Piracy in Paignton?

Allow me to introduce you to Arthur Dendy. No, not the towel-toting galactic traveller. That was Arthur Dent.  Arthur Hyde Dendy was the upright, uptight Birmingham barrister who transformed Paignton from a place famous for little more than growing cabbages into a flourishing seaside resort.  Arthur owned hotels, ran the local paper,  introduced a horse drawn bus service and built Paignton’s pier.

By 1879, Arthur would have been a contented man as he strolled along the pier he had built. It had opened in June and became an instant hit with tourists, many of whom took advantage of the boat trips Arthur operated or hired bathing machines from one of his other companies. Arthur’s pretty daughter Mary had married the son of a baronet in May, and they were already expecting his first grandchild.

Back in 1873, Arthur had built the town’s first theatre, the Royal Bijou. The theatre was small, no more than 50 seats but very luxurious and was said to be the venue for high class theatrical and other entertainments. No boisterousness or horseplay though. That was Torquay and Arthur would have none of it. His mantra was ‘Paignton prefers to be select, dignified and discreet’. Little did he know what was coming that December 1879.

Llewellyn Cadwaladr had little inkling that December either. He was just 22, a trained tenor and had been singing the role of Ralph Rackstraw in Mr. D’Oyly Carte’s Second Pinafore Company since August. They were a touring company and the current run in Torquay’s splendid Lyceum Theatre had been a success with both locals and visitors. It was while he was performing his duties in the second Pinafore company that a shocking message arrived from London. To his amazement, Llewellyn learned that he had been chosen to take the leading tenor role in the world premiere of a brand-new Gilbert and Sullivan production. One can easily imagine his delight at such a plum booking. A young and newly qualified singer getting the leading part in the latest blockbuster from the world’s most famous and successful theatrical writing duo.

There was, however, a snag. Well, several snags really. The world premiere of The Pirates of Penzance was to be in Paignton, not Torquay. Paignton had just one available theatre, Mr Dendy’s Royal Bijou. It held a mere 50 paying customers. There was to be only one performance. It was for no better reason than to establish the British copyright before the show was performed by the main company in glitzy, glamorous New York.  Poor Llewellyn would create the role of Frederic in front of fewer than 50 people on a December afternoon in the former cabbage town of Paignton. Llewellyn could be forgiven for feeling a bit crestfallen.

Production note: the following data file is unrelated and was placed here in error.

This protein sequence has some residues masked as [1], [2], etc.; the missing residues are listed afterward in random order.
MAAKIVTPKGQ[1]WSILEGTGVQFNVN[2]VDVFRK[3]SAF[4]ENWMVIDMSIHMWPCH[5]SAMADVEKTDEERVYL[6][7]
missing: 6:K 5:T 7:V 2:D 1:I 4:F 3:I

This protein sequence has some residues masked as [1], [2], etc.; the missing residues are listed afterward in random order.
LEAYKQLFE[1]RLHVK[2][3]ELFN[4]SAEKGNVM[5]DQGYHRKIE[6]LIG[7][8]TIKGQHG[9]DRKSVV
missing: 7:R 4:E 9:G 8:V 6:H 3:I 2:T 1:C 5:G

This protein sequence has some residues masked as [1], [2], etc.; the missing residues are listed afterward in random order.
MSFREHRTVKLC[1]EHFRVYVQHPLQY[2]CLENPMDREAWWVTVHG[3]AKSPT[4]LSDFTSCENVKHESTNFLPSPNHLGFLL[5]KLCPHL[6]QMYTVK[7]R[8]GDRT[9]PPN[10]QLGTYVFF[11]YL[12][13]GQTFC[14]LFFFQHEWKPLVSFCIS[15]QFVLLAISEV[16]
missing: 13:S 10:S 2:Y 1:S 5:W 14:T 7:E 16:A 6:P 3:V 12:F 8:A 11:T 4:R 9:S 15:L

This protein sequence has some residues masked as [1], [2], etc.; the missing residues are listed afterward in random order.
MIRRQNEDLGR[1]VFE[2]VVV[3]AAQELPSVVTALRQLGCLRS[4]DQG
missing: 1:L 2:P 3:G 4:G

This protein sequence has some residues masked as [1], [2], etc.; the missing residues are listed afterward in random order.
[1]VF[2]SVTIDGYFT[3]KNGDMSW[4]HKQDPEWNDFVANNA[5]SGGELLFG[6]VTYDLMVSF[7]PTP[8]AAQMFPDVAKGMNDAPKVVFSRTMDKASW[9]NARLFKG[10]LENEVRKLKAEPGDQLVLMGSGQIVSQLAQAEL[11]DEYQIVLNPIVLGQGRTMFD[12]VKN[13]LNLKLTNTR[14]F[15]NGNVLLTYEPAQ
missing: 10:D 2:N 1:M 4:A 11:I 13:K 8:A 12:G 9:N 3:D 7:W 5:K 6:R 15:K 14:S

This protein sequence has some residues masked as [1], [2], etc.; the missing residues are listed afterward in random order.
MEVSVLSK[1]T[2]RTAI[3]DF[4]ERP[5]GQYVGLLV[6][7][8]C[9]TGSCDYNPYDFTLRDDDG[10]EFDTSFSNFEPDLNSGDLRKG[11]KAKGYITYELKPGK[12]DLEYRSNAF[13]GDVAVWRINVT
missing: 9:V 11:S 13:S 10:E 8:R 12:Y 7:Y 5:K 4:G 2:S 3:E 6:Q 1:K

There was another problem. Mr D’Oyly Carte was most anxious that no one should be able to make pirate copies of the new opera. The cast were not to see the score or libretto until the very last minute. They could not rehearse the opera; they would take the scores onstage with them. Those scores would be hastily printed copies wired from London. There would be no scenery and they would wear their HMS Pinafore costumes. The show was set for Monday 29th December at 2pm.  By the morning of the 29th Llewellyn and the rest of the cast still had no word of what they were actually supposed to be performing. The wire service from London apparently finding the transmission of some 9,000 words and accompanying music score something of a challenge. The production was hastily re-scheduled for Tuesday 30th.


And they did it.  Dressed as sailors, sisters, cousins and aunts from HMS Pinafore with no scenery and holding the printed scores in their hands, the gallant crew of the second Pinafore company performed the first ever production of The Pirates of Penzance.  It has to be said that the theatre was not particularly full. That was hardly to be expected in Paignton in December, but those who attended were rather impressed. One unexpected member of the audience was Benjamin Disraeli, the prime minister. He had been in Paignton visiting his long-time mistress who lived conveniently close in Roundham Road. By then “Dizzy” was an energetic 75 year old.

In those far off days, politicians used to tell parliament what they had been up to in their spare time and Disraeli accordingly reported his attendance – without of course mentioning Roundham Road. A back bencher, having not heard of Paignton, asked Dizzy where it was. There is nothing prime ministers like more than a soft question from a back bencher and Disraeli obliged with a fulsome answer in praise of the resort. In his detailed reply, the prime minister said he had won a penny and a coconut on the pier. He then announced an increase in income tax. An increase bringing the tax to nearly 2%…..

Arthur Dendy went on to build sports grounds in Paignton for archery, cycling and rugby.  He died in 1886 at the age of 65 leaving behind a splendid pier and much else still to be found in that town.

In 1880, his Paignton pier-head pavilion hosted a production of HMS Pinafore, re-titled ‘HMS Pinafore on the Water’, performed by the main D’Oyly Carte company.

Llewellyn never got to create a new role for Gilbert and Sullivan again though he went on to take leading roles in many revivals of their operas over the following 16 years.

He died in Chelsea in London at the age of 53. He is buried in an unmarked grave in the Actors’ Acre in Brookwood Cemetery.